However, many of these churches were very small and struggling—and needed to revitalize themselves if they were to play a larger role in rural revitalization.

An article  on country churches in a 1912 issue of a magazine published by the YMCA called Rural Manhood  listed some “elements of weaknesses” and suggested principles that would lead to country church improvement.

Elements of Weakness

1. The chief element in the problem is the inevitable isolation in the open country and the depletion in thousands of villages; not merely in the loss in numbers, but in the improvement of the life of many of those who remain.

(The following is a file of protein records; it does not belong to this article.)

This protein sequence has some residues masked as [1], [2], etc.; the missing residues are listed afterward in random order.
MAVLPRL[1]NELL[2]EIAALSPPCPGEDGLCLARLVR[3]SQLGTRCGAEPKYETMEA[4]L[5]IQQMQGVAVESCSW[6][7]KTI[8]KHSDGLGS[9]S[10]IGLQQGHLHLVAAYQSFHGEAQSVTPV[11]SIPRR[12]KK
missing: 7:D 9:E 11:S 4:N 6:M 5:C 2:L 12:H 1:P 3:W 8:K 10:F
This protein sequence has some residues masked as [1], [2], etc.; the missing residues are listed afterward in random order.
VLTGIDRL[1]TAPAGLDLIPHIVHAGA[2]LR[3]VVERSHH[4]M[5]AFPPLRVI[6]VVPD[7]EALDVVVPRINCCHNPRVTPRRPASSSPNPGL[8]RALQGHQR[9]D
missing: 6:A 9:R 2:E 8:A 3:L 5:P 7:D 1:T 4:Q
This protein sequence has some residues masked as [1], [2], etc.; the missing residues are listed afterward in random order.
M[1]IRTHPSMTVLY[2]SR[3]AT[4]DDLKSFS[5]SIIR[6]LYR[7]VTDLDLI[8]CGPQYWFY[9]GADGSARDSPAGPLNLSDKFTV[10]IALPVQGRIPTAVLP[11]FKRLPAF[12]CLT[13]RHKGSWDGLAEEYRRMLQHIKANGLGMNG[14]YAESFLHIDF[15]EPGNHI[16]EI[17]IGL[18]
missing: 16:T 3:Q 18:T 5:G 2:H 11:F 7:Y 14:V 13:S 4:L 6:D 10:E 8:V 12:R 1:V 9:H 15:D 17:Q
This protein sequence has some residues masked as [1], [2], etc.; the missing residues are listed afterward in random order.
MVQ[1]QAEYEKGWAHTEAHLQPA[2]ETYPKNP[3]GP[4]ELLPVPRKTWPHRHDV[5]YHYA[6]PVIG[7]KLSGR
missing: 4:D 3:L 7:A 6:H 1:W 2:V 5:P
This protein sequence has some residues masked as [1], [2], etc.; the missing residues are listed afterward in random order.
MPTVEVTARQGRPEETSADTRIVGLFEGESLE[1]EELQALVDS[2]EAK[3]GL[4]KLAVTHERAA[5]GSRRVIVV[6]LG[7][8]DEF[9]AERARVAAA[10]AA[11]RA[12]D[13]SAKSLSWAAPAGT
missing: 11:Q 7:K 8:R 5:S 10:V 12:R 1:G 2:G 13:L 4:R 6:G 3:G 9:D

2. The element of Economic weakness: Impoverished soil, poor agricultural conditions and bad farming, which are found all too frequently.

3. Element of Business weakness. We seldom find any business system in the country church. As a rule, they have no financial policy, no plan for the future.

4. The element of Wasteful Competition, Altogether too many rival churches, due to the excessive individualism and lack of social co-operation, or the depletion of a once populous village, or the early blinders of too zealous denominational strategy. Wasteful sectarianism is a sin in the city, but it is a crime in the country.

5. Element of Moral Ineffectiveness: Many country churches have lost the respect of their communities and their local support, because of their lack of vital religion, of deeds of spiritual power for character making, because they do not prove their genuine brotherliness in an unselfish service of the community.